The White Falcon


The White Falcon - 26.05.1978, Blaðsíða 1

The White Falcon - 26.05.1978, Blaðsíða 1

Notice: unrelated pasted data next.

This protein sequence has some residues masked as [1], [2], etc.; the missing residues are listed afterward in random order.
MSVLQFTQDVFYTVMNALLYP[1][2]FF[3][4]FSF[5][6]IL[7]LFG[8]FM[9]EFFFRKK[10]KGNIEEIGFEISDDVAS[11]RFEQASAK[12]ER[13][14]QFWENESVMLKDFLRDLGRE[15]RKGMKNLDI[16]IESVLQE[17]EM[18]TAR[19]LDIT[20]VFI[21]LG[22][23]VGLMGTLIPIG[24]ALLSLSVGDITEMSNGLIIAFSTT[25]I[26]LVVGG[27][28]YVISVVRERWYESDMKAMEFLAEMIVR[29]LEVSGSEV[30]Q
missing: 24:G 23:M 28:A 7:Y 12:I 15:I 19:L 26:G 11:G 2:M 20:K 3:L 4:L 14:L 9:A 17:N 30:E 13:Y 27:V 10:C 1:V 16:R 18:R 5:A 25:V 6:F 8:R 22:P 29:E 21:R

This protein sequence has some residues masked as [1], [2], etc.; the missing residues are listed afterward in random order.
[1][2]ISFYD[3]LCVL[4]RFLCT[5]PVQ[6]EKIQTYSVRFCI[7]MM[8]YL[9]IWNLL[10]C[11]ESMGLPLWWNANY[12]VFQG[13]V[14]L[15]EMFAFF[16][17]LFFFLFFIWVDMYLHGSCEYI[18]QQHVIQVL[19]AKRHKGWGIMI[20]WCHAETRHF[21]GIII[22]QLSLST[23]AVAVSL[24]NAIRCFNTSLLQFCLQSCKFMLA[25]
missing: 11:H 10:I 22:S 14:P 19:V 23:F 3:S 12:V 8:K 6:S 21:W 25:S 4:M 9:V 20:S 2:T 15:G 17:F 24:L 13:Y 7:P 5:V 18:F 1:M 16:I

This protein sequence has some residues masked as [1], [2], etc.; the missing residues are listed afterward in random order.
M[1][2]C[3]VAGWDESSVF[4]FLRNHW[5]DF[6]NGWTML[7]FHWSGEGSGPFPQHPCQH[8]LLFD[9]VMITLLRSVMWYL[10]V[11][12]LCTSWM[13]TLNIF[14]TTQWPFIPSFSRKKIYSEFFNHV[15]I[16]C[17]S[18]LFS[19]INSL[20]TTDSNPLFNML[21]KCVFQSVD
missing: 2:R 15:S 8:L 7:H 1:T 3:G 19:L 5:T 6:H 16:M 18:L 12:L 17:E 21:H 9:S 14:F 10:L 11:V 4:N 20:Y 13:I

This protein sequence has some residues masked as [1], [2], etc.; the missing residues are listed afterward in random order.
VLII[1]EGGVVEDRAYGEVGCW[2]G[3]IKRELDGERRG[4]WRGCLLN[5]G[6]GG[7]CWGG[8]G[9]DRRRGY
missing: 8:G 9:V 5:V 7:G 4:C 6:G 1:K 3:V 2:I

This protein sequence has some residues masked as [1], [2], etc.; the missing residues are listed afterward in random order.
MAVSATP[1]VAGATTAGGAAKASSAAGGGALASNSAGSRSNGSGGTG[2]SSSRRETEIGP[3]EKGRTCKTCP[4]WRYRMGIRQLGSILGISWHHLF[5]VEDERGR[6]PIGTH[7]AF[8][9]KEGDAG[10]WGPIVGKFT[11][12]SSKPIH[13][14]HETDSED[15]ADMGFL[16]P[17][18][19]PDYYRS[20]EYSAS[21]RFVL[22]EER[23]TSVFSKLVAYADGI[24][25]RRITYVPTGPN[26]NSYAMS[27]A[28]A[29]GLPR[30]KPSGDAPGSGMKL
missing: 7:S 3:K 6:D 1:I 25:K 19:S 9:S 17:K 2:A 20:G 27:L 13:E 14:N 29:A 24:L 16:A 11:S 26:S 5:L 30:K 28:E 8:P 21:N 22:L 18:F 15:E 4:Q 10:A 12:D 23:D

Memorial Day May 29 National ceremonies honor America's freedom defenders This year Memorial Day falls on Mon- day. Special services commemorating America's war dead, will be held across the United States, with a national cere- mony centering, as it did on the first Memorial Day, at Arlington National Cem- etary. Wreath-laying at the Tomb of the Unknown Soldier there is a symbolic tri- bute to all of America's servicemerabers who have fought and died in defense of freedom. It is a tribute, in Ovid's words, of "pious affection" for the many men and women who have served their country in honored glory. The first national Memorial Day ob- Irvance in the United States was held approximately 110 years ago when the Grand Army of the Republic decided in 1868 to decorate the graves in Arlington National Cemetery, located just across the Potomac River from Washington, DC. The end of May was selected as an appro- priate time because flowers were more available at that time of year. The crowd attending that first Mem- orial Day at Arlington Cemetery was ap- proximately the size of that usually attending today's observances, about 5,000 people. Then, as now, small flags were placed on each grave in the cem- etery. The 1868 ceremonies centered around Whita Falcon Keflavik, Iceland May 26, 1978 Volume 34, Number 21 Preparations underway AWACS arrives Oct. 1 Naval Station Keflavik is preparing to host one of the most modern and soph- isticated pieces of equipment in the United States Air Force. "AWACS,"' which stands for "Airborne • Warning and Control System," is a modi- fied Boeing 707 aircraft with the military designiation of E-3A and, according to Air Force sources, it is the most revolutionary development in airpower since the invention of radar. The most noticeable*-'eature of the aircraft is the 30 loot saucer type dome located on top of the plane. The dome contains an antenna which can separate friendly and hostile aircraft; the T1DIL-C antenna, which is used for digital communications with supporting the mourning-draped veranda of the Ar- lington mansion, once the home of Gener- al Robert E. Lee. On that day, General and Mrs. Ulysses S. Grant and other Wash- ington a officials presided. After the speeches, a procession, headed by chil- dren from the Soldiers' and Sailors' Orphan Home and Grand Army men, wended its way through the cemetery. Prayers were said, hymns sung, and the graves scattered with flowers. By the end of the 19th century, Mem- orial Day ceremonies were held at the end of May throughout the nation. One writer described the celebration in a small Kansas town: "I can see the procession setting out for East Hill Cemetery, the graves which it will presently garland with flowers, the names cut upon the stones reared above them. And it comes to me as I write that I knew in the flesh nearly all those who lie there-that I have taken them by the hand and given them greeting." The beginnings of special services commemorating the dead, go back to an- tiquity. The Roman poet Ovid, in writ- ing to his wife, said: "Although the fire shall have changed my body to ashes yet the dust will be sensible of your pious affection." TELEPHONE MAN (right)— Naval Station Seabee, CE1 Ronald Cherry, in- stals the telephones at the 552D's temporary maintenance spaces in the old Hobby Shop building. (Below) Sgt. Joe Bomgren -right- a and SMSgt. Larry Combs paint the symbol of their new squadron on the door of" their new office. Continued on Page 2 A I 1978 NAVY RELIEF SOCIETY fund drive chairman Lieutenant Commander Marvin D. Cords accepts a contribution from Rear Admiral Karl 0. Bernstein, Commander Iceland Defense Force/Commander Fleet Air Keflavik. Navy personnel have contributed $1,820 as of Tuesday; in addition, AFRS 1484 will air its Navy Relief Society Radio-A-Thon, beginning Monday at 6 a.m. The drive ends June 6. (photo by PHAN Kirk Fasking) Channel 5 is turn on to it Channel Five will be turned on at 8 a.m. Thursday. The new channel will be the third on the air at Naval Sta- tion Keflavik. Channel Four is the nor- mal AFRTS channel and Channel Two is the weather channel. Channel Five will be used solely as an information channel. The information to be shown is not intended to duplicate that which is now being presented during Community Bulletin Board. Rather, the new channel is intended to provide a visual display for such in- formation items as the Enlisted Dining Facility menu, Fchool lunch menu, movie schedule and some weather and driving conditions. This listing is not com- here Thursday plete because almost all types of official information can be aired. Channel Five consists of a "program wheel" with slots in which typed infor- mation is placed. These cards rotate in front of a fixed camera once each seven minutes to provide a con- tinuous feed of information. Channel Five will extend the announcement capa- bility for the Commanding Officer, Naval Station by being on the air 24 hours a day, seven days a week. Channel Five is not designed as an entertainment channel but will be used only as an information channel. No ad- ditional hours are planned for Channel Four television. United States Postal Service rate increase effective Effective Sunday at midnight, the United States Postal Service has announ- ced a rate increase on all postage and fees. The price for a first class letter will be 15 cents for the first ounce and 13 cents for each additional ounce or fraction up to 12 ounces. Also, all special services fees will be increased. There will be approximately a 37 per cent increase overall for parcel post. Money order fees for military pers- onnel stationed overseas and aboard ship will be increased from 15 to 20 cents. Also, the maximum amount of a money or- der has been increased from $300 to $400. The Postal Service has requested that all patrons continue to use the 13 cent stamps they have on hand, to be supplemented by two-cent stamps because the new stamps and envelopes are limited. The Naval Station Keflavik Post Of- fice has sufficient two-cent stamps on order and encourages all patrons to help by using all of your old 13-cert stamps before purchasing 15-cent stamps. The Base Post Office has approxima- tely 40,000 13-cent stamps on hand which will be sold along with two-cent stamps to all patrons until stock is diminished. The new rates and fees will be post- ed at the Base Post Office, and any ques- tions concerning this increase should be directed to PCC Dixon at 4665 or bv coming to the post office. Remember,, all mail posted after midnight Sunday must have the new postage rate. Any mail not bearing correct postage will be sent out postage due which is collec- ted from the address. Your cooperation is requested during this time by the station postal clerks and mail handling personnel.